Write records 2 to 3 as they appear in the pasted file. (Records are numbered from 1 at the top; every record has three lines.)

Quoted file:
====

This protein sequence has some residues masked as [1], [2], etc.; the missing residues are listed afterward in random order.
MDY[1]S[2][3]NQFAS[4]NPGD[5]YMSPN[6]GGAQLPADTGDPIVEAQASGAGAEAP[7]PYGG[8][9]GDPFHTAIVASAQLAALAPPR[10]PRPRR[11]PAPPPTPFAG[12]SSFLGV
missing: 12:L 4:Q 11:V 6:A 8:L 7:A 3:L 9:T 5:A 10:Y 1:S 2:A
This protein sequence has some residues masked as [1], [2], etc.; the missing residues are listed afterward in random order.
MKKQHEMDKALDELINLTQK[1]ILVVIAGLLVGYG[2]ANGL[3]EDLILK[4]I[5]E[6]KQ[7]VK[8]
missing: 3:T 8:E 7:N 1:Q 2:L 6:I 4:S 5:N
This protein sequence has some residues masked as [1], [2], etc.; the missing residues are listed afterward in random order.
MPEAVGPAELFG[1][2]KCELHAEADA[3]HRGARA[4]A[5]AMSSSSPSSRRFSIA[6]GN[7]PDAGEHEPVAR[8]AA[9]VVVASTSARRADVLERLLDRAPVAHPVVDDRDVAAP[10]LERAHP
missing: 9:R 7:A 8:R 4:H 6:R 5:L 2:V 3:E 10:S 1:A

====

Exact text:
This protein sequence has some residues masked as [1], [2], etc.; the missing residues are listed afterward in random order.
MKKQHEMDKALDELINLTQK[1]ILVVIAGLLVGYG[2]ANGL[3]EDLILK[4]I[5]E[6]KQ[7]VK[8]
missing: 3:T 8:E 7:N 1:Q 2:L 6:I 4:S 5:N
This protein sequence has some residues masked as [1], [2], etc.; the missing residues are listed afterward in random order.
MPEAVGPAELFG[1][2]KCELHAEADA[3]HRGARA[4]A[5]AMSSSSPSSRRFSIA[6]GN[7]PDAGEHEPVAR[8]AA[9]VVVASTSARRADVLERLLDRAPVAHPVVDDRDVAAP[10]LERAHP
missing: 9:R 7:A 8:R 4:H 6:R 5:L 2:V 3:E 10:S 1:A